It’s Asscher’s 165th birthday this year, and I can think of no better way to celebrate than for someone to give me a gift. Please?
I wrote recently about the Royal Asscher diamond company. Founded in Amsterdam back when the city was still the center of the diamond cutting world, the company has managed to stay in the same family — and the same location — while cutting some of the world’s largest diamonds and developing the market’s most sought-after designs.
Not only that, but the company — and the family — has endured a history that would end most enterprises. During World War II, the nazis extracted all the wealth they could from the Asscher family and its employees before murdering them. By the end of the war, only 10 family members and 15 of the previous 500 employees survived.
To add insult to injury, while the family was imprisoned in the death camps, their patent on the Asscher Cut expired, leaving them unable to renew it. Because of that, the cut lapsed into the public domain, meaning any company could make use of it and call it their own. Even after the war, the rights weren’t restored to them, which seems to me like just one more bit of nazi-era looting.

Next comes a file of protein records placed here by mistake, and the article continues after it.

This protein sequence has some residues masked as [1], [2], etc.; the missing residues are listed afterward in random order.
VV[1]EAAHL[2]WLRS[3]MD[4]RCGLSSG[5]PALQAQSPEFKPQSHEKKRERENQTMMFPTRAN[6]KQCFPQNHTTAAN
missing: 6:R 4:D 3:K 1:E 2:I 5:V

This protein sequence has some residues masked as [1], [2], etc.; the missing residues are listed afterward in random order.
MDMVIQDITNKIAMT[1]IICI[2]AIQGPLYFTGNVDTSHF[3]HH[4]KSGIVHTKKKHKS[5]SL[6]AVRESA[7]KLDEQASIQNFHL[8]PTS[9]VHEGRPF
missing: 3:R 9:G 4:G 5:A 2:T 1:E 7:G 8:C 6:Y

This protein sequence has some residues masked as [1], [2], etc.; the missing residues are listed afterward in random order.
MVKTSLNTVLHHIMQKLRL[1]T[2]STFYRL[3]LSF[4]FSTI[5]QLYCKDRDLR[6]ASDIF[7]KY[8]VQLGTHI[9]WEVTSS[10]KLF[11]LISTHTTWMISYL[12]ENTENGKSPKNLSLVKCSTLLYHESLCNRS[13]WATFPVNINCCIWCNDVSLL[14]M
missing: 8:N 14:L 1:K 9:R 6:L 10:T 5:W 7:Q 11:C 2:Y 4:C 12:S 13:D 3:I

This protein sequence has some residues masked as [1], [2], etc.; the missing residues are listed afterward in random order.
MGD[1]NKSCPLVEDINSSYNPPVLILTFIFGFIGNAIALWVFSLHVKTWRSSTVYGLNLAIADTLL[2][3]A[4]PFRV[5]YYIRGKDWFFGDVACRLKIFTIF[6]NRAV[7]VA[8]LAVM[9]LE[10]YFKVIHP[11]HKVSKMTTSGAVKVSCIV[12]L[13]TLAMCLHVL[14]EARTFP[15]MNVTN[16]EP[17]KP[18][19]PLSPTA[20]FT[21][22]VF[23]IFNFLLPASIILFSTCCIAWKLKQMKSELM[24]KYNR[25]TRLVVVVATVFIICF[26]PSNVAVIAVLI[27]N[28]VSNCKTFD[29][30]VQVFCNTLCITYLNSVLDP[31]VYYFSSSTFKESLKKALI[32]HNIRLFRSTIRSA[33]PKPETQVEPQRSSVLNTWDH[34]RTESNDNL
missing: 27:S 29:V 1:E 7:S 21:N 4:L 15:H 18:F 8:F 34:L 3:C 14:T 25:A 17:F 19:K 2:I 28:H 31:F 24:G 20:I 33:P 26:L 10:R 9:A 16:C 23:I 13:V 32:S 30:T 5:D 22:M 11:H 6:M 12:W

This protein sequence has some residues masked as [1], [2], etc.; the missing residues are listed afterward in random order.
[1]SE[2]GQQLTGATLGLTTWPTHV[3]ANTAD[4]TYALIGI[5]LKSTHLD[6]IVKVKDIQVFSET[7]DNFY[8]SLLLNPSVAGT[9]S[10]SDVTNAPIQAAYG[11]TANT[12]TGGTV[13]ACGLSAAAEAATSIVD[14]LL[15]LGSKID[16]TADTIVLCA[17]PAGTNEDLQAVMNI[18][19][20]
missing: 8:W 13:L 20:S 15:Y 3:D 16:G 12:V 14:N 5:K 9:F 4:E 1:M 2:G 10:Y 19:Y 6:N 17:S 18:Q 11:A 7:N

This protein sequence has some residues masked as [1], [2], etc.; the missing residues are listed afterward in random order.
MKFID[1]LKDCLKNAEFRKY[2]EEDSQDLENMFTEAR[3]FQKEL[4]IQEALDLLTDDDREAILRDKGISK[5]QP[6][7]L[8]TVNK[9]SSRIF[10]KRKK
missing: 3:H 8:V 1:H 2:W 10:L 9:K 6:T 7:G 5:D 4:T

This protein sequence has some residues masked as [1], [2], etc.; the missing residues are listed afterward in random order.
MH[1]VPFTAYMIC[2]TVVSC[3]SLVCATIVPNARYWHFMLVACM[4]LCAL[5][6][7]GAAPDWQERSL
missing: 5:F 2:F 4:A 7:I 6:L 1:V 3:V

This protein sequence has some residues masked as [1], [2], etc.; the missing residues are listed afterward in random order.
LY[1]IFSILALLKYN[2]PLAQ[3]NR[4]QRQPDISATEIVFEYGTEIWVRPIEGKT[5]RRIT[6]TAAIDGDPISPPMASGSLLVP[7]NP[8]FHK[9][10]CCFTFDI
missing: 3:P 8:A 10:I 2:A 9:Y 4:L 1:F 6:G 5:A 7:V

But not only did the survivors return to rebuild the company despite that setback, but they chose to stay in Amsterdam. They stayed in their hometown even when the diamond industry largely decided to move on to Antwerp and Israel instead.
And now, as the company reaches its 165th birthday, it’s time to celebrate.
The Royal Asscher company recently announced it has acquired patents on two new diamond cuts: the Royal Asscher Oval Cut and the Royal Asscher Cushion Cut. The company also unveiled a new website and detailed an online strategy that will include “give-aways of jewelry and limited print editions of famous photos and images from our company’s archives.”
Which sounds good to me. So in case you need my mailing address, my inbox is always open.
Oh! In case anyone is wondering, I’m partial to the Royal Assher Cut (sentimental reasons!), and of the new ones, the Royal Asscher Cushion Cut.